The Manufacturing Departments of the Ordnance Office were the predecessors of the modern Royal Ordnance Factories.
The oldest was Woolwich Arsenal, renamed the Royal Arsenal in 1805. The Warren at Woolwich was first used for the proof of ordnance in 1651 and Tower Place was acquired for storage in 1670. Manufacture commenced when the Laboratory (later the Royal Laboratory) was established in 1696. Subsequently the Royal Brass Foundry for the manufacture of brass ordnance was founded in 1716 and the Royal Carriage Department was added in 1803.
The manufacture of gunpowder commenced with the purchase of a privately-owned mill at Faversham in 1759 and the establishment there of the Royal Powder Mill. This was closed in 1825. Meanwhile another powdermill was purchased at Waltham Abbey in 1787 and named the Royal Gunpowder Factory. Powder was stored at Greenwich from an early date until 1763, when the magazine there was moved to Purfleet. It was also stored from at least as early as 1695 at Upnor Castle (later the Upnor Armaments Supply Depot).
The manufacture of small arms commenced in 1804 at the Tower of London and moved in 1807 to the Royal Manufactory of Small Arms at Lewisham. The Royal Small Arms Factory site at Enfield was purchased in 1811 and operations commenced in 1816; the work of the Lewisham establishment was transferred there in 1818.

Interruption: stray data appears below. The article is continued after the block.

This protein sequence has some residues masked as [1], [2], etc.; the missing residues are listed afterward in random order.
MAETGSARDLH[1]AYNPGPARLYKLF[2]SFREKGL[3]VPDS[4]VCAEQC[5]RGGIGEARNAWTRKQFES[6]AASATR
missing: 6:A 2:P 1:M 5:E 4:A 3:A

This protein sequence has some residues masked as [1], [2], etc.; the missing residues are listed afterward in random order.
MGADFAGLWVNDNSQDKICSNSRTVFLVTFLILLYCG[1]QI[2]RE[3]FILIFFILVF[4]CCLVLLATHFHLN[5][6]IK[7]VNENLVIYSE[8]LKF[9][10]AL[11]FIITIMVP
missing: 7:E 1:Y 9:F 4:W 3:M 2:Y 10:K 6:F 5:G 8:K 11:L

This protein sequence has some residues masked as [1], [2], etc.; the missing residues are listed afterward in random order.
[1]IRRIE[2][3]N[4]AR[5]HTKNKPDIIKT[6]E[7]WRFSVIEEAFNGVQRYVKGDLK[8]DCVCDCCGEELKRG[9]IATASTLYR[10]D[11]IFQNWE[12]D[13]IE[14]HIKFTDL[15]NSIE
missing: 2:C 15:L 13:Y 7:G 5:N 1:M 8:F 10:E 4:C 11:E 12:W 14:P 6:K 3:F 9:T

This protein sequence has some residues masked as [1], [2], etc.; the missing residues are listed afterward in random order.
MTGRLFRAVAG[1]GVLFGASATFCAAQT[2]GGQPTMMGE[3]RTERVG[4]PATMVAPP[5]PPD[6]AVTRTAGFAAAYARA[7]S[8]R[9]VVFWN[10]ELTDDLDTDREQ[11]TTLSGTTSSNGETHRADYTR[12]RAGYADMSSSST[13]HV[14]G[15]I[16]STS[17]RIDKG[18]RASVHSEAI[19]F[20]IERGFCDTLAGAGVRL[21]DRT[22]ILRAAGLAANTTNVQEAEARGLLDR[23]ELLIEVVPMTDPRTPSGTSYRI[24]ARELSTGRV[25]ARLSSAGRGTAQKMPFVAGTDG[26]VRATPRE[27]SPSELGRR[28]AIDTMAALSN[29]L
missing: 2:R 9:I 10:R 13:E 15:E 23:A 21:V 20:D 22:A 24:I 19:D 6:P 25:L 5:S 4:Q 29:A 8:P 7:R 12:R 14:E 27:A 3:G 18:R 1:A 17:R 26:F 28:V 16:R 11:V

When the Ordnance Office was dissolved in 1855, the manufacturing departments, namely the Royal Arsenal at Woolwich, the Royal Gunpowder Factory at Waltham Abbey and the Royal Small Arms Factory at Enfield, were transferred to the War Office. There they were the concern successively of the Artillery, Ordnance and Artillery and Stores Departments or Divisions. In 1887, when they were renamed the Royal Ordnance Factories, control passed to the financial secretary's Civil Department, from which in 1899 they returned to the Ordnance Department.
Between 1915 and 1920 they were the concern of the Ministry of Munitions, but after the war they returned to the Department of the Master General of the Ordnance. In 1936 they were transferred to the Director General of Munitions Production.
In August 1939 responsibility for the Ordnance Factories was transferred to the Ministry of Supply. There, at first, it was a directorate under the director-general of munitions production. Later it became itself a directorate general under the controller general of munitions production. In 1959 the Ordnance Factories returned to the control of the War Office.